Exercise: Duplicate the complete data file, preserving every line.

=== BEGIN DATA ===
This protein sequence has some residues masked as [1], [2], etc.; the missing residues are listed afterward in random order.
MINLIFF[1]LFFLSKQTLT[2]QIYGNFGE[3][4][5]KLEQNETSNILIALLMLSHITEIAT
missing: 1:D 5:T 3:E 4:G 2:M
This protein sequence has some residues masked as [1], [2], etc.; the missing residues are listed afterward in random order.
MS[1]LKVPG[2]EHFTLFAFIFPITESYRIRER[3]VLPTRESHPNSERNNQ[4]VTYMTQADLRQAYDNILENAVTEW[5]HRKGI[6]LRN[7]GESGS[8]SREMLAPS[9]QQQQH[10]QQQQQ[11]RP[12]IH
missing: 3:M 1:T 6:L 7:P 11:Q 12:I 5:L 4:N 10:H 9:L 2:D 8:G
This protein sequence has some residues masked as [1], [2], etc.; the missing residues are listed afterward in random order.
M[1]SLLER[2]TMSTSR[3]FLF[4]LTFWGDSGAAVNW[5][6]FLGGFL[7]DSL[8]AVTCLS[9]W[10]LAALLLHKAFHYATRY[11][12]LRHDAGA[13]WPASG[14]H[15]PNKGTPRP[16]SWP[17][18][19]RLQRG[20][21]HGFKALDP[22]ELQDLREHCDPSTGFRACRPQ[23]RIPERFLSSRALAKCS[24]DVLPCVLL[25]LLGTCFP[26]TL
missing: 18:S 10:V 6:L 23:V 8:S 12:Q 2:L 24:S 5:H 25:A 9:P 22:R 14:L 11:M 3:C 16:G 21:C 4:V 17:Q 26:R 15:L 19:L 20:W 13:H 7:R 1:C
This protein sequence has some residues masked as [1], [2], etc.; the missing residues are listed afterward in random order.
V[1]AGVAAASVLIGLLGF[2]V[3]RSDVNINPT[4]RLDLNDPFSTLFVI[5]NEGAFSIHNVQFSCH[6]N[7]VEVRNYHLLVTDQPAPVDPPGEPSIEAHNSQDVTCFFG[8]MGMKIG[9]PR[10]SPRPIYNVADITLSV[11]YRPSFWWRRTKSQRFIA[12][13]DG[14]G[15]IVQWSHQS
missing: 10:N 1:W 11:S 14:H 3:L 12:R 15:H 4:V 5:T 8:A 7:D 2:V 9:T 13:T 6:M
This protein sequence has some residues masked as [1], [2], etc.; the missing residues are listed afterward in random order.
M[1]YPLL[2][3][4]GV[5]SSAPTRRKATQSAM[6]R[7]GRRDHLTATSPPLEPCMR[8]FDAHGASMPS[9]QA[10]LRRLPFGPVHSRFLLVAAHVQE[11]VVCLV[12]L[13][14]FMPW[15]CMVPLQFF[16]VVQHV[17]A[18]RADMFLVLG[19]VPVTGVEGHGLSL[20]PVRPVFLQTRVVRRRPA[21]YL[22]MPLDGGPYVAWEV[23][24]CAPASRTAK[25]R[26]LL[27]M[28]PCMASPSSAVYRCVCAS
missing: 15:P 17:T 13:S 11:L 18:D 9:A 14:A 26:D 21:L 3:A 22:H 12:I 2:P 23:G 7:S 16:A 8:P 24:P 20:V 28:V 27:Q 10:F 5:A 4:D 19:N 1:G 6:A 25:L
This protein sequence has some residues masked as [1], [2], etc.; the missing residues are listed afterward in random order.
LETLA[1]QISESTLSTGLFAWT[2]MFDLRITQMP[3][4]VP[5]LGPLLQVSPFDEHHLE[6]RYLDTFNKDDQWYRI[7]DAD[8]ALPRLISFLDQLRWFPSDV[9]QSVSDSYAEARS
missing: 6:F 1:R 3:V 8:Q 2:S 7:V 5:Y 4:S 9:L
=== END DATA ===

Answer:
This protein sequence has some residues masked as [1], [2], etc.; the missing residues are listed afterward in random order.
MINLIFF[1]LFFLSKQTLT[2]QIYGNFGE[3][4][5]KLEQNETSNILIALLMLSHITEIAT
missing: 1:D 5:T 3:E 4:G 2:M
This protein sequence has some residues masked as [1], [2], etc.; the missing residues are listed afterward in random order.
MS[1]LKVPG[2]EHFTLFAFIFPITESYRIRER[3]VLPTRESHPNSERNNQ[4]VTYMTQADLRQAYDNILENAVTEW[5]HRKGI[6]LRN[7]GESGS[8]SREMLAPS[9]QQQQH[10]QQQQQ[11]RP[12]IH
missing: 3:M 1:T 6:L 7:P 11:Q 12:I 5:L 4:N 10:H 9:L 2:D 8:G
This protein sequence has some residues masked as [1], [2], etc.; the missing residues are listed afterward in random order.
M[1]SLLER[2]TMSTSR[3]FLF[4]LTFWGDSGAAVNW[5][6]FLGGFL[7]DSL[8]AVTCLS[9]W[10]LAALLLHKAFHYATRY[11][12]LRHDAGA[13]WPASG[14]H[15]PNKGTPRP[16]SWP[17][18][19]RLQRG[20][21]HGFKALDP[22]ELQDLREHCDPSTGFRACRPQ[23]RIPERFLSSRALAKCS[24]DVLPCVLL[25]LLGTCFP[26]TL
missing: 18:S 10:V 6:L 23:V 8:S 12:Q 2:L 24:S 5:H 25:A 9:P 22:R 14:L 11:M 3:C 16:G 21:C 4:V 17:Q 26:R 15:L 19:L 20:W 13:H 7:R 1:C
This protein sequence has some residues masked as [1], [2], etc.; the missing residues are listed afterward in random order.
V[1]AGVAAASVLIGLLGF[2]V[3]RSDVNINPT[4]RLDLNDPFSTLFVI[5]NEGAFSIHNVQFSCH[6]N[7]VEVRNYHLLVTDQPAPVDPPGEPSIEAHNSQDVTCFFG[8]MGMKIG[9]PR[10]SPRPIYNVADITLSV[11]YRPSFWWRRTKSQRFIA[12][13]DG[14]G[15]IVQWSHQS
missing: 10:N 1:W 11:S 14:H 3:L 12:R 15:H 4:V 5:T 8:A 7:D 2:V 9:T 13:T 6:M
This protein sequence has some residues masked as [1], [2], etc.; the missing residues are listed afterward in random order.
M[1]YPLL[2][3][4]GV[5]SSAPTRRKATQSAM[6]R[7]GRRDHLTATSPPLEPCMR[8]FDAHGASMPS[9]QA[10]LRRLPFGPVHSRFLLVAAHVQE[11]VVCLV[12]L[13][14]FMPW[15]CMVPLQFF[16]VVQHV[17]A[18]RADMFLVLG[19]VPVTGVEGHGLSL[20]PVRPVFLQTRVVRRRPA[21]YL[22]MPLDGGPYVAWEV[23][24]CAPASRTAK[25]R[26]LL[27]M[28]PCMASPSSAVYRCVCAS
missing: 15:P 17:T 13:S 11:L 18:D 9:A 14:A 26:D 21:L 3:A 22:H 12:I 2:P 23:G 7:S 16:A 8:P 24:P 20:V 28:V 27:Q 10:F 5:A 4:D 19:N 1:G 6:A 25:L
This protein sequence has some residues masked as [1], [2], etc.; the missing residues are listed afterward in random order.
LETLA[1]QISESTLSTGLFAWT[2]MFDLRITQMP[3][4]VP[5]LGPLLQVSPFDEHHLE[6]RYLDTFNKDDQWYRI[7]DAD[8]ALPRLISFLDQLRWFPSDV[9]QSVSDSYAEARS
missing: 6:F 1:R 3:V 8:Q 2:S 7:V 5:Y 4:S 9:L